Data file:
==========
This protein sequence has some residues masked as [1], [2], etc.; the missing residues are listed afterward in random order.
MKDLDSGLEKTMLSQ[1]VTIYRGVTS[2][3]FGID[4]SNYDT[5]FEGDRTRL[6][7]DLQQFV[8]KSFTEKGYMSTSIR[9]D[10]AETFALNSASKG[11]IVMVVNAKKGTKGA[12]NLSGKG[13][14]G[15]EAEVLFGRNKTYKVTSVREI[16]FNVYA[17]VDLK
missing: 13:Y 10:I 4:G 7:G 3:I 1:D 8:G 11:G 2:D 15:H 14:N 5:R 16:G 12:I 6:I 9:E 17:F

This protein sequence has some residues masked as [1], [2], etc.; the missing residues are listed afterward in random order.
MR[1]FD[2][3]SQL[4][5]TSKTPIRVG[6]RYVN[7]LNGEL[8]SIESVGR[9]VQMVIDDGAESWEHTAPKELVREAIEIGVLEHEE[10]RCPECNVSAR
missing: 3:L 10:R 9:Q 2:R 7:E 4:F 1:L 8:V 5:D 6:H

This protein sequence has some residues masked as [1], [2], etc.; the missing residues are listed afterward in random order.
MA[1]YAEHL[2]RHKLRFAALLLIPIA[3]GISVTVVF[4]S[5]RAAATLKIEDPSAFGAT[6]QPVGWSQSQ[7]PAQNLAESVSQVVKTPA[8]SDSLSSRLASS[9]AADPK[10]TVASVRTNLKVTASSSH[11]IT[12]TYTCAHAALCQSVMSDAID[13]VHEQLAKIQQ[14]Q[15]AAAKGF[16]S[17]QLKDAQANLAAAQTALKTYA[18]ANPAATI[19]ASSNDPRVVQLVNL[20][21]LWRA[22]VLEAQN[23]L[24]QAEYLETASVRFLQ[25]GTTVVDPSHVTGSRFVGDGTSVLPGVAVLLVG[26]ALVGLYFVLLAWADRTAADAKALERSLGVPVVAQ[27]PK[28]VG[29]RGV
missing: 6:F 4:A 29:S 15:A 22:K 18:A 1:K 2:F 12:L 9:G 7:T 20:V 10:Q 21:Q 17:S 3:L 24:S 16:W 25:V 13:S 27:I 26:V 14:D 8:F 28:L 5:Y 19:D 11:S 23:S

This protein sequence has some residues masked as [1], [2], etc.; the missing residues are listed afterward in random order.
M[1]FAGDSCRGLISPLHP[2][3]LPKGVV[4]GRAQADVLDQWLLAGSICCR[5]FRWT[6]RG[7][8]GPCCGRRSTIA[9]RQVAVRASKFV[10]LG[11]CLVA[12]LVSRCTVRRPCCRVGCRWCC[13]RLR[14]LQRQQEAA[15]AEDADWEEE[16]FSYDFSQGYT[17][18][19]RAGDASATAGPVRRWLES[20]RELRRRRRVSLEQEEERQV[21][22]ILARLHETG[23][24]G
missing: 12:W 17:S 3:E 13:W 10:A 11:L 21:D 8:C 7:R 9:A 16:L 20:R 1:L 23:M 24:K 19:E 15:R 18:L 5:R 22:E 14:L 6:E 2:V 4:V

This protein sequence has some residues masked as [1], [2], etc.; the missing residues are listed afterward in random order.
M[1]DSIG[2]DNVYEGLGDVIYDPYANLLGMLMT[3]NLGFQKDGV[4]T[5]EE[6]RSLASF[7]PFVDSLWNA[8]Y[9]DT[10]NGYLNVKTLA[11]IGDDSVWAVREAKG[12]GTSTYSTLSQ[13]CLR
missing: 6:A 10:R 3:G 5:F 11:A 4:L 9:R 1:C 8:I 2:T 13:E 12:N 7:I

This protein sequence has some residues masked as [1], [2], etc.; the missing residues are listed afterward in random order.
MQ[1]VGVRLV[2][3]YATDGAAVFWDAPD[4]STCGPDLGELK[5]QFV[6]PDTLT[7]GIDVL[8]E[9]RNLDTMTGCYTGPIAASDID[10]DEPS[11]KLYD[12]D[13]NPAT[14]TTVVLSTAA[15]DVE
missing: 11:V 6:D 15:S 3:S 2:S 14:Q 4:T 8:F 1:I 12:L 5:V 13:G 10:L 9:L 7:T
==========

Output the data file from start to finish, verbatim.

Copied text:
This protein sequence has some residues masked as [1], [2], etc.; the missing residues are listed afterward in random order.
MKDLDSGLEKTMLSQ[1]VTIYRGVTS[2][3]FGID[4]SNYDT[5]FEGDRTRL[6][7]DLQQFV[8]KSFTEKGYMSTSIR[9]D[10]AETFALNSASKG[11]IVMVVNAKKGTKGA[12]NLSGKG[13][14]G[15]EAEVLFGRNKTYKVTSVREI[16]FNVYA[17]VDLK
missing: 13:Y 10:I 4:G 7:G 3:I 1:D 8:G 11:G 2:D 15:H 14:N 5:R 16:G 12:I 6:I 9:E 17:F

This protein sequence has some residues masked as [1], [2], etc.; the missing residues are listed afterward in random order.
MR[1]FD[2][3]SQL[4][5]TSKTPIRVG[6]RYVN[7]LNGEL[8]SIESVGR[9]VQMVIDDGAESWEHTAPKELVREAIEIGVLEHEE[10]RCPECNVSAR
missing: 3:L 10:R 9:Q 2:R 7:E 4:F 1:L 8:V 5:D 6:H

This protein sequence has some residues masked as [1], [2], etc.; the missing residues are listed afterward in random order.
MA[1]YAEHL[2]RHKLRFAALLLIPIA[3]GISVTVVF[4]S[5]RAAATLKIEDPSAFGAT[6]QPVGWSQSQ[7]PAQNLAESVSQVVKTPA[8]SDSLSSRLASS[9]AADPK[10]TVASVRTNLKVTASSSH[11]IT[12]TYTCAHAALCQSVMSDAID[13]VHEQLAKIQQ[14]Q[15]AAAKGF[16]S[17]QLKDAQANLAAAQTALKTYA[18]ANPAATI[19]ASSNDPRVVQLVNL[20][21]LWRA[22]VLEAQN[23]L[24]QAEYLETASVRFLQ[25]GTTVVDPSHVTGSRFVGDGTSVLPGVAVLLVG[26]ALVGLYFVLLAWADRTAADAKALERSLGVPVVAQ[27]PK[28]VG[29]RGV
missing: 6:F 4:A 29:S 15:A 22:K 18:A 1:K 2:F 12:L 9:G 7:T 20:V 10:Q 21:Q 17:S 3:L 24:S 16:W 25:V 13:S 27:I 26:V 14:D 8:F 28:L 5:Y 19:D 11:S 23:S

This protein sequence has some residues masked as [1], [2], etc.; the missing residues are listed afterward in random order.
M[1]FAGDSCRGLISPLHP[2][3]LPKGVV[4]GRAQADVLDQWLLAGSICCR[5]FRWT[6]RG[7][8]GPCCGRRSTIA[9]RQVAVRASKFV[10]LG[11]CLVA[12]LVSRCTVRRPCCRVGCRWCC[13]RLR[14]LQRQQEAA[15]AEDADWEEE[16]FSYDFSQGYT[17][18][19]RAGDASATAGPVRRWLES[20]RELRRRRRVSLEQEEERQV[21][22]ILARLHETG[23][24]G
missing: 12:W 17:S 3:E 13:W 10:A 11:L 21:D 8:C 7:R 9:A 16:L 20:R 1:L 23:M 24:K 19:E 15:R 18:L 5:R 22:E 14:L 6:E 2:V 4:V

This protein sequence has some residues masked as [1], [2], etc.; the missing residues are listed afterward in random order.
M[1]DSIG[2]DNVYEGLGDVIYDPYANLLGMLMT[3]NLGFQKDGV[4]T[5]EE[6]RSLASF[7]PFVDSLWNA[8]Y[9]DT[10]NGYLNVKTLA[11]IGDDSVWAVREAKG[12]GTSTYSTLSQ[13]CLR
missing: 6:A 10:R 3:G 5:F 11:A 4:L 9:R 1:C 8:I 2:T 13:E 12:N 7:I

This protein sequence has some residues masked as [1], [2], etc.; the missing residues are listed afterward in random order.
MQ[1]VGVRLV[2][3]YATDGAAVFWDAPD[4]STCGPDLGELK[5]QFV[6]PDTLT[7]GIDVL[8]E[9]RNLDTMTGCYTGPIAASDID[10]DEPS[11]KLYD[12]D[13]NPAT[14]TTVVLSTAA[15]DVE
missing: 11:V 6:D 15:S 3:S 2:S 14:Q 4:T 8:F 1:I 12:L 5:V 13:G 10:L 9:L 7:T